Lesson 6 | How to draw in proportion

06 Lesson Drawing in proportion by Lillian Gray

Watch this lesson for free on our YouTube channel 

Lesson 6 | How to draw in proportion

This is a video and blog series teaching the fundamentals of drawings in an easy to understand way. The series consists of 15 lessons presented by artist Lillian Gray.

In this lesson we will be covering how to draw objects and figures in proportion, using a variety of different methods.

-Draw what you see – don’t draw what you think you see.- 

Laura Wenma

What a waste of time if you add all the detail before the proportions are 100% correct. A bit like dressing a chimpanzee and trying to pass it off as human. So we need to get our proportions right before we spend time on shadows and creating depth. 

Learn the rules before you break them. I know there are masterpieces out there that aren’t drawn in proportion, Van Gogh and Picasso jumps to mind. However, these masters could all draw proportionately before they started developing their own unique style. So I will say it again. First, know the rules before you break them. 

Renaissance artist believed in Classical styles and – proportions. You weren’t considered an artist if you couldn’t draw. It is vital that we train our eyes to see proportions. To tune in our hand and eye coordination so that what’s in our brain is actually transferred to the paper. This lesson will focus on various methods that will aid you to draw the correct proportions.  

As an artist, you have a toolbox e.g plyer, screwdriver, drill etc. and you need to know when to pick which tool for which job. Same with art. You need to know when to use which technique. We are going to look at 6 techniques or different tools to achieve correct proportions.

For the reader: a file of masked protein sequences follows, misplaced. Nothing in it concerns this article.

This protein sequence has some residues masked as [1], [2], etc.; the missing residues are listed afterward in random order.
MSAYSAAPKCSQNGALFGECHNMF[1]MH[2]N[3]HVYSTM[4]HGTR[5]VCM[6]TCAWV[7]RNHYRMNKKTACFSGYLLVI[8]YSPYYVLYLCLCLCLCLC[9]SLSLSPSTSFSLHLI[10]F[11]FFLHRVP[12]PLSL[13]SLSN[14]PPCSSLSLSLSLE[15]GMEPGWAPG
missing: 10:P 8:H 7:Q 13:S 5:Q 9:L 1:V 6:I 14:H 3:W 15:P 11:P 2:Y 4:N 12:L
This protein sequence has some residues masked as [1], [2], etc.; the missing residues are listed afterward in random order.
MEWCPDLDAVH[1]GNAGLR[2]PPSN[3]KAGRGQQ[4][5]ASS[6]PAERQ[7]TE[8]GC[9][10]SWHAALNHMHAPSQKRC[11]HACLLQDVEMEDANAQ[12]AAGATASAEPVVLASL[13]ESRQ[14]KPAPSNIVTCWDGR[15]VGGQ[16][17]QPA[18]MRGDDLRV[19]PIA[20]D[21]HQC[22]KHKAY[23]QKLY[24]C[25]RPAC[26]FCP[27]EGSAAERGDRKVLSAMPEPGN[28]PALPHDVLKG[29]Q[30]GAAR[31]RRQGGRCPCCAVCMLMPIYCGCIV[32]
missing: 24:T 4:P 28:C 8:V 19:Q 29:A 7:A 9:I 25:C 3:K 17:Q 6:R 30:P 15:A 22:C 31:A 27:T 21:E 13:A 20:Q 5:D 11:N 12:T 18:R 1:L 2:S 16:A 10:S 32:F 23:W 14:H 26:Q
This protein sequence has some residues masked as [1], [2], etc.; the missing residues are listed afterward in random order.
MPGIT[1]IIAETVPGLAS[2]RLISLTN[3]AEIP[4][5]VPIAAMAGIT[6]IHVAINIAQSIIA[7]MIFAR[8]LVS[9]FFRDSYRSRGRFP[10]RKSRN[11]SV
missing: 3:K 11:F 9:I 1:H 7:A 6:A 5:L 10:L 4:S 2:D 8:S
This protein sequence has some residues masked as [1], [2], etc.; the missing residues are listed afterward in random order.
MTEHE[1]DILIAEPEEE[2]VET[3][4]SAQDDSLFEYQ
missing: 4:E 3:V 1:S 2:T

1.Measure, measure and measure again 

First, make sure your drawing surface is the same proportion to your reference. You will have a hard time fitting a square reference into a rectangle picture surface. 

Image of a reference next to a canvas demonstrating how to plan your artwork so the dimensions of your reference fit the size of the canvas or paper you are working on

2.Plot it out – plan, plan, plan.   

Close your eyes and imagine what you are going to draw – See it in your mind’s eye. 

Will it fit into the page? Sometimes we are so eager to start we just jump in and only halfway realise there is no space for the legs.  Others might start too small when they actually intended to fill the page. I always say “Good art takes time.” 

When I start on a canvas I plot out where my basic shapes are going to be and make sure my picture will fit in before you start drawing

Image of a reference of a girl jumping next to an easel with the silhouette of the girl going over the edges of the canvas.
Image of a reference of a girl jumping next to an easel with the silhouette of the girl placed properly within the dimensions of the canvas.

3.Topsy Turvy – Turn it upside down  

This is an excellent exercise to change the way you think about drawing. When we have looked at something so much that our left brain really inhibits the way we draw.  We draw with understanding and not with our eyes. We need to strive to draw what we see and not what we think we see.

In order to trick your left brain – Turn your reference photo and the drawing upside down. And you draw the wrong way around.  Suddenly, you can no longer recognise the features of a face, and at once you can see the differences between the drawing and the photograph much more clearly.

When the photo is the wrong way up, you are unable to clearly identify what it is you are looking at or to name them (‘an eye’, ‘a nose’, etc)  and this is precisely the benefit of this method. As your right brain wakes up, it starts to ask what shapes are these. As you cast my eye over the upside-down photo you can now only see abstract shapes in different colours.